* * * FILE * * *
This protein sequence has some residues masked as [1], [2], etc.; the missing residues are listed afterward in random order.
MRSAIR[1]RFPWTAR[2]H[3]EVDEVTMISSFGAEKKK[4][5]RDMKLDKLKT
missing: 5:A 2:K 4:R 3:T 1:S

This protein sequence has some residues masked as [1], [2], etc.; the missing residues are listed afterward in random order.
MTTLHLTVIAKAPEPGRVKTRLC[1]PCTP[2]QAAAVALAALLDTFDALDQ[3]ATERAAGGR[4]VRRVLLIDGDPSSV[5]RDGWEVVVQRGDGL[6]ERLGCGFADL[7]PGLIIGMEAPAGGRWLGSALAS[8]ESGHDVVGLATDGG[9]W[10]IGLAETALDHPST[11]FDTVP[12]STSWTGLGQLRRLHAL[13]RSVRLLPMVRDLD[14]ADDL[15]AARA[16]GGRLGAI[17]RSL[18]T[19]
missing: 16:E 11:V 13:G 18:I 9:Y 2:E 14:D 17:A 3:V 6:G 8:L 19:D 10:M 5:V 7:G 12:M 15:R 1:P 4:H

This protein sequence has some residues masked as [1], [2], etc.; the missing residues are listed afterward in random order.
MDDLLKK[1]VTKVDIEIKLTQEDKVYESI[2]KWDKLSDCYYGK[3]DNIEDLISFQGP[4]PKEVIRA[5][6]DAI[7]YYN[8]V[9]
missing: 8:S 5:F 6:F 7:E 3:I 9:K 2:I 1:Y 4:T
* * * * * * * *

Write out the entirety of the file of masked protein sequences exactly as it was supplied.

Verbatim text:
This protein sequence has some residues masked as [1], [2], etc.; the missing residues are listed afterward in random order.
MRSAIR[1]RFPWTAR[2]H[3]EVDEVTMISSFGAEKKK[4][5]RDMKLDKLKT
missing: 5:A 2:K 4:R 3:T 1:S

This protein sequence has some residues masked as [1], [2], etc.; the missing residues are listed afterward in random order.
MTTLHLTVIAKAPEPGRVKTRLC[1]PCTP[2]QAAAVALAALLDTFDALDQ[3]ATERAAGGR[4]VRRVLLIDGDPSSV[5]RDGWEVVVQRGDGL[6]ERLGCGFADL[7]PGLIIGMEAPAGGRWLGSALAS[8]ESGHDVVGLATDGG[9]W[10]IGLAETALDHPST[11]FDTVP[12]STSWTGLGQLRRLHAL[13]RSVRLLPMVRDLD[14]ADDL[15]AARA[16]GGRLGAI[17]RSL[18]T[19]
missing: 16:E 11:V 13:G 18:I 9:Y 2:E 14:D 17:A 3:V 6:G 8:L 19:D 10:M 5:V 7:G 12:M 15:R 1:P 4:H

This protein sequence has some residues masked as [1], [2], etc.; the missing residues are listed afterward in random order.
MDDLLKK[1]VTKVDIEIKLTQEDKVYESI[2]KWDKLSDCYYGK[3]DNIEDLISFQGP[4]PKEVIRA[5][6]DAI[7]YYN[8]V[9]
missing: 8:S 5:F 6:F 7:E 3:I 9:K 2:I 1:Y 4:T